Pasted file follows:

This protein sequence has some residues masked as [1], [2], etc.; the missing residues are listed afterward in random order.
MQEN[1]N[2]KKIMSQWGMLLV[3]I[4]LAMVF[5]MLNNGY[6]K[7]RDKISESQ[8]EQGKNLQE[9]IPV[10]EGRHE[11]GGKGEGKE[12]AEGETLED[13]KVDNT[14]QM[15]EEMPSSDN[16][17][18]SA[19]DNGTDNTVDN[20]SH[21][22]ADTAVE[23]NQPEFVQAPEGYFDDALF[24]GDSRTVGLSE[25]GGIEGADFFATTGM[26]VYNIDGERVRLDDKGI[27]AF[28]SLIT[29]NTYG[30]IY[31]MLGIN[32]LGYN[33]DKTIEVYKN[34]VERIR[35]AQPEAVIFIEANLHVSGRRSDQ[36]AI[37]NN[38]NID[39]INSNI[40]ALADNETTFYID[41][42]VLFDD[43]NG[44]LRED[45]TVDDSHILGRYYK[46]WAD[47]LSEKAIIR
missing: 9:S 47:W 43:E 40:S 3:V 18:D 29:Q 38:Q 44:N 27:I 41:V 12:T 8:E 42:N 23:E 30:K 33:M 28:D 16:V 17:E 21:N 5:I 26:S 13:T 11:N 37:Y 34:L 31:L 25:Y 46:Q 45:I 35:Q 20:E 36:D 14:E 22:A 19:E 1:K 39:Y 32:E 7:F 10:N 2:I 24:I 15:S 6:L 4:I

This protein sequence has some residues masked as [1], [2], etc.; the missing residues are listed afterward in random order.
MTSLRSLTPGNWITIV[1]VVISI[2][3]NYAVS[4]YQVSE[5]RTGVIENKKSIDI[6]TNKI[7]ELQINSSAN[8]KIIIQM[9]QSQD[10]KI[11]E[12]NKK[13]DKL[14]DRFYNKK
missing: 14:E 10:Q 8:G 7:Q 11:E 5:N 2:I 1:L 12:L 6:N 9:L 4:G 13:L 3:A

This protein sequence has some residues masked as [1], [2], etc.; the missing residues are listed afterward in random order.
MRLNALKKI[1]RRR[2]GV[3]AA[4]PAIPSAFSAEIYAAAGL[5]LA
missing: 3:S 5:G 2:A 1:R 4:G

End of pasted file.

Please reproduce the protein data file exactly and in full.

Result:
This protein sequence has some residues masked as [1], [2], etc.; the missing residues are listed afterward in random order.
MQEN[1]N[2]KKIMSQWGMLLV[3]I[4]LAMVF[5]MLNNGY[6]K[7]RDKISESQ[8]EQGKNLQE[9]IPV[10]EGRHE[11]GGKGEGKE[12]AEGETLED[13]KVDNT[14]QM[15]EEMPSSDN[16][17][18]SA[19]DNGTDNTVDN[20]SH[21][22]ADTAVE[23]NQPEFVQAPEGYFDDALF[24]GDSRTVGLSE[25]GGIEGADFFATTGM[26]VYNIDGERVRLDDKGI[27]AF[28]SLIT[29]NTYG[30]IY[31]MLGIN[32]LGYN[33]DKTIEVYKN[34]VERIR[35]AQPEAVIFIEANLHVSGRRSDQ[36]AI[37]NN[38]NID[39]INSNI[40]ALADNETTFYID[41][42]VLFDD[43]NG[44]LRED[45]TVDDSHILGRYYK[46]WAD[47]LSEKAIIR
missing: 9:S 47:W 43:E 40:S 3:V 18:D 29:Q 38:Q 44:N 27:I 41:V 12:T 8:E 42:N 23:E 30:K 33:M 28:D 16:V 17:E 21:N 5:I 26:S 13:T 11:N 37:Y 34:L 31:L 25:Y 46:Q 45:I 35:Q 20:E 36:D 14:E 22:A 19:E 1:K 39:Y 32:E 7:F 10:N 2:I 24:I 15:S 6:L 4:I

This protein sequence has some residues masked as [1], [2], etc.; the missing residues are listed afterward in random order.
MTSLRSLTPGNWITIV[1]VVISI[2][3]NYAVS[4]YQVSE[5]RTGVIENKKSIDI[6]TNKI[7]ELQINSSAN[8]KIIIQM[9]QSQD[10]KI[11]E[12]NKK[13]DKL[14]DRFYNKK
missing: 14:E 10:Q 8:G 7:Q 11:E 5:N 2:I 1:L 12:L 6:N 9:L 4:G 13:L 3:A

This protein sequence has some residues masked as [1], [2], etc.; the missing residues are listed afterward in random order.
MRLNALKKI[1]RRR[2]GV[3]AA[4]PAIPSAFSAEIYAAAGL[5]LA
missing: 3:S 5:G 2:A 1:R 4:G